And at 81hz it has an EPDR of just 1.7ohm load to the amp.

Sorry but this model is a b***h to drive and needs big amp/s with good current delivery that can nearly double the wattage all the way to 2ohms, "if" you want to hear the best out of these speakers. .

Just look at the lab report from Miller Audio Research Labs in the link

Cheers George
George - the review is useful. Thanks. What has typically made SF hard to drive is not just the impedance but also the phase angle. The Miller report does comment that the phase angle is well controlled, so the speaker may not be as hard to drive as the impedance along would indicate. This would be consistent with the fact that the Cremona M is much easier to drive than the Cremona. And the Olympica is the follow on to the Cremona M.

I agree that I would be careful with a lower power amp, but the Miller comments seem to indicate that a monster amp may not be needed to drive the speakers.

Unfortunately, I do not know enough about the amps the OP is considering. The Hegel 300 is 250 watts at 8 ohm and 430 at 4 ohm. Does not double down but it may well have high enough current to drive the Olympica. I would not dismiss it, especially given the Miller comments.
That's what I said, out of the two the Hegel is the better option, but now that the test state the speaker is really a 3ohm design and has is a 2.6ohm load for the bass(100hz) and an amp sapping EPDR of 1.7ohms at 81hz
Then even this amp though it will sound fine, will most probably not get the best out of this SF Olympica speaker.

It sounds like the OP is into intergrateds, these two from a quick look I did would be better options for these speakers, and I dare say there will be many others.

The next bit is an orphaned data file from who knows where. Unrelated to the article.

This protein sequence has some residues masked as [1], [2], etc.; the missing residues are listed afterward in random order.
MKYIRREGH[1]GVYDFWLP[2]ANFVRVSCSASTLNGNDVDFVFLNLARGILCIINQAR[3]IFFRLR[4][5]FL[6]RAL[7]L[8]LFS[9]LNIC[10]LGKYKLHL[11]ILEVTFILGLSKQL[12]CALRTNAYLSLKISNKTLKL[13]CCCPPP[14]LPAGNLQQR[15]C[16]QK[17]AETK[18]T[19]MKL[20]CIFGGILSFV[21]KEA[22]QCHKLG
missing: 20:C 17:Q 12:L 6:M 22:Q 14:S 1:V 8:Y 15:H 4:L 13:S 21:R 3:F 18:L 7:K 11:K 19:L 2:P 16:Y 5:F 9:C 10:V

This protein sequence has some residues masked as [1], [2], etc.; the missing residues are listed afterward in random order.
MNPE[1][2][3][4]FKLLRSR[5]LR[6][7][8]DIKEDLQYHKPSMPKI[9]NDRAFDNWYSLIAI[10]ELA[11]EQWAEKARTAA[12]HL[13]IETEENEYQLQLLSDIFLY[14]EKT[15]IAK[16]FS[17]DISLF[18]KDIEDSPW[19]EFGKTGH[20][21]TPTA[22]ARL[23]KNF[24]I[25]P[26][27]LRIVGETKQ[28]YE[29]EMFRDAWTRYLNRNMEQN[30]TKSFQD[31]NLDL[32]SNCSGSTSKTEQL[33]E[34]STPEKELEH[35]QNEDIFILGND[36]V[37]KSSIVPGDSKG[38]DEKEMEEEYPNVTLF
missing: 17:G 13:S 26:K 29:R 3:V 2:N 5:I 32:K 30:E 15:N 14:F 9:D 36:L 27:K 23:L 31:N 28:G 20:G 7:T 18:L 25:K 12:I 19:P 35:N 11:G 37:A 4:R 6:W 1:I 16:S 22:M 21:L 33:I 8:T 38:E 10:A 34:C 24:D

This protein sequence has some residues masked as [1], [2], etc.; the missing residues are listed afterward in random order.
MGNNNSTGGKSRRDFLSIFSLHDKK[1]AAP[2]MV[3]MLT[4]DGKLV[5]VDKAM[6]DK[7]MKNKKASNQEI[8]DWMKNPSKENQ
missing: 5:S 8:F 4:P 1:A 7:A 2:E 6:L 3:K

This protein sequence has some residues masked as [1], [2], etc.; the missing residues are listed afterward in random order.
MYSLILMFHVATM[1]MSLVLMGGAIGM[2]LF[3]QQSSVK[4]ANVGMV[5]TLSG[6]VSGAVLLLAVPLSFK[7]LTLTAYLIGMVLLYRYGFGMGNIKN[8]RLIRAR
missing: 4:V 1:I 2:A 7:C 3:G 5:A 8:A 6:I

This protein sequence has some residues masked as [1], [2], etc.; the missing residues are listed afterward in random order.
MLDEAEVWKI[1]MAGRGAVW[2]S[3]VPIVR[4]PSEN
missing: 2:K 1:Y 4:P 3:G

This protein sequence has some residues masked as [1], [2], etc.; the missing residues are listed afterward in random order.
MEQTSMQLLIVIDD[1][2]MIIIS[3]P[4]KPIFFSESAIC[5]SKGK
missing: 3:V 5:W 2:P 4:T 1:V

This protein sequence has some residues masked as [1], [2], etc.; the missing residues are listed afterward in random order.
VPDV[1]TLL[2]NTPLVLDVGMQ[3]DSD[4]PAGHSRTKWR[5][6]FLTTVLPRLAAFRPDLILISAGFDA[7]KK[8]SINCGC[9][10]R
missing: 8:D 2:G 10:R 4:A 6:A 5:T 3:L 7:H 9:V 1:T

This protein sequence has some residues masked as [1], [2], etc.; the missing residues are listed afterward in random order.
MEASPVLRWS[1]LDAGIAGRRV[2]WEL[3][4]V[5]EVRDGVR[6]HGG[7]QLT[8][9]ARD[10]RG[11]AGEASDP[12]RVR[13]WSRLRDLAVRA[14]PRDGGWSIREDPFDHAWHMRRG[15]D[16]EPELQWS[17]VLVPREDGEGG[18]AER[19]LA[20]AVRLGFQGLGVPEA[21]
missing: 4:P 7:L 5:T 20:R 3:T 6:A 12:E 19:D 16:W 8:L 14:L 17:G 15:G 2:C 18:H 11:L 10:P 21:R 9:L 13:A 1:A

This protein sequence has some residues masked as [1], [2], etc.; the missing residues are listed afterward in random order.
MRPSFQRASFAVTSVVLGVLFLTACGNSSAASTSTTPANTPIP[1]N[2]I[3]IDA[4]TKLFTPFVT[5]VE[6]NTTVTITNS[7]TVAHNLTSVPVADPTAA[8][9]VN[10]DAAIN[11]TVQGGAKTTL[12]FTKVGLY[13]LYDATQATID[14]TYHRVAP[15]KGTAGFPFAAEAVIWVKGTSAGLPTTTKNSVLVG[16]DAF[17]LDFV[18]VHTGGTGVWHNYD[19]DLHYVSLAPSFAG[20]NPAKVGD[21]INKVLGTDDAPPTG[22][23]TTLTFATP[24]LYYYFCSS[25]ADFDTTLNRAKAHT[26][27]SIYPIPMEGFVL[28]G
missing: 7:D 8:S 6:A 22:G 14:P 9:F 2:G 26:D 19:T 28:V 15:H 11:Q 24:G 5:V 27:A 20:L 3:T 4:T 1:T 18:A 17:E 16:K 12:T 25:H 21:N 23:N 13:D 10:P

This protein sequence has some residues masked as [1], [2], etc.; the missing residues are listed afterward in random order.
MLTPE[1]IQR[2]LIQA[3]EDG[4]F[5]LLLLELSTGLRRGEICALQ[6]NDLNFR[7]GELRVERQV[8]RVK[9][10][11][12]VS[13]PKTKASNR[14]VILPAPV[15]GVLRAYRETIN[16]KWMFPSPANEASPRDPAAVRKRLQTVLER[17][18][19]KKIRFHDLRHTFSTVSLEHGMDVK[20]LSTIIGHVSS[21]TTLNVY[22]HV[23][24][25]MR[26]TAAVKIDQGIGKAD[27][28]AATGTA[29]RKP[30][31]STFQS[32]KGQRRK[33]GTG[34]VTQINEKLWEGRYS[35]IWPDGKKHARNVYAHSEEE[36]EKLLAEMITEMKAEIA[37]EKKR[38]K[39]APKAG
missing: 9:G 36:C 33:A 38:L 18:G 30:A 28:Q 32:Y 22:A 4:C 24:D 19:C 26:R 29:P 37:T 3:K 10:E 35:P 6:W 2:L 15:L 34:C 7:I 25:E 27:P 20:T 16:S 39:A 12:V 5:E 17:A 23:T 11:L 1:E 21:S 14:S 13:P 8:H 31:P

Simaudio Moon Evolution 700i

Krell FBI integrated

Cheers George
I use the Luxman 590ax for my
SF Olympica 2 speakers. They sound excellent with this class A 30wpc integrated amp.
Although the Olympica II looks similar the lack of another bass driver could make it an easier load in the bass compared to the Olympica III.

The Lux 590 class A intergrated is a nice amp and it looks like it can push current as well, as from what I've seen it can do 30w into 8ohms and double to 60w into 4ohm and maybe double again into 2ohm.
This is the kind of amp that is great for bad loads, like the Olympica III and should sound great up to a given volume level because of it's low wattage.
See it's not really about the watts, it the ability to double those watts for each halving of impedance.

I think I said it before one of the best amps for doing this is the old 25w (yes only 25w) Mark Leveinson ML2 monoblocks, they can give out big current, as they double watts to 1ohm (200w)


Cheers George
Given the balance of the speakers and their impedance characteristics, look into the Music Reference RM200 tube amp.
I have a Simaudio Moon 700i integrated amplifier. I intend buying a pair of O3s in the near future and it was reassuring to see Georgelofi's post confirming my thought that they should work well. In fact they do, as I managed to get to hear the two together at a dealer.